A crane hire company blamed for a road crash that killed two schoolgirls and their mother was yesterday fined £60,000 after a worker was seriously injured at Inverness Harbour.
Ann, Ciara and Niamh Copeland died instantly in a 2008 tragedy near St Cyrus, Aberdeenshire, after skidding in hydraulic fluid traced to a leak from a Whyte Crane Hire vehicle.
Yesterday at Inverness Sheriff Court, the company was in the dock over a 2015 incident where employee Wilson Reid lost his balance, spun 180 degrees and dangled upside down before falling 12 to 15 feet headfirst in the hold of a cargo vessel.
The Aberdeen man fractured his skull and both eye sockets, needed 19 stitches to his head, dislocated his jaw and fractured his left wrist in several places.
The family-run company, based in Tipperty, near Ellon, Aberdeenshire, admitted failing to ensure safe working practices at height, in breach of Health and Safety legislation, causing Mr Reid to fall to his severe injury, permanent disfigurement and danger of life.
It was the company’s first offence and the sheriff was told that it had changed its procedures to ensure against a repetition of the August 21, 2015, accident,
Sheriff Margaret Neilson was told that a group of employees were unloading wind turbine components from the ship. During the morning, the men were wearing safety harnesses but in the afternoon they were not.
The court heard that the stacking racks had no anchor points for them, and the units were too close together for a platform to be erected.
Fiscal depute Geoffrey Main said Mr Reid was still suffering from the effects of his injuries.
Defence solicitor Ann Bonomy told the court: “The men were highly experienced and did come up with a plan but it was unsafe. It is accepted they should not have been left to their own devices.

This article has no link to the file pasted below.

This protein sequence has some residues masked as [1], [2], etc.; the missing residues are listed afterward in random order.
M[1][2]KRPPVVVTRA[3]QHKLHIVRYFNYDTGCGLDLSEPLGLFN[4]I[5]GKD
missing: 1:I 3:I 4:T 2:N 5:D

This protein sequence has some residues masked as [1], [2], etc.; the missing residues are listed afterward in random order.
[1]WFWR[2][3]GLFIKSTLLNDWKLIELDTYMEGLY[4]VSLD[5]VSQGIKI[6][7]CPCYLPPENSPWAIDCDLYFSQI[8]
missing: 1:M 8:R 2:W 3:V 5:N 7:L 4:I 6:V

“This company does not sacrifice safety for profit and significant changes have been introduced. Climbers have been employed, the hard hats changed and there is training of all employees on working at height.”
Sheriff Neilson told the company, who had two directors in court: “This was a serious breach of legislation. Mr Reid sustained significant injuries and his life was put in danger. But this was an isolated incident and the company has taken steps by putting in place better training and supervision.”
Alistair Duncan, head of health and safety division, said: “This incident could well have proved fatal and it has significantly changed Mr Reid’s life.
“Whyte’s failure also placed three other employees involved in the task to the same serious risks.
“Hopefully this prosecution and the sentence will remind other employers that failure to fulfil their obligations can have tragic consequences and that they will be held to account for their failings.”
In 2012, a fatal accident inquiry found the crash that killed the Copelands could have been avoided if the crane leaking oil had been properly maintained.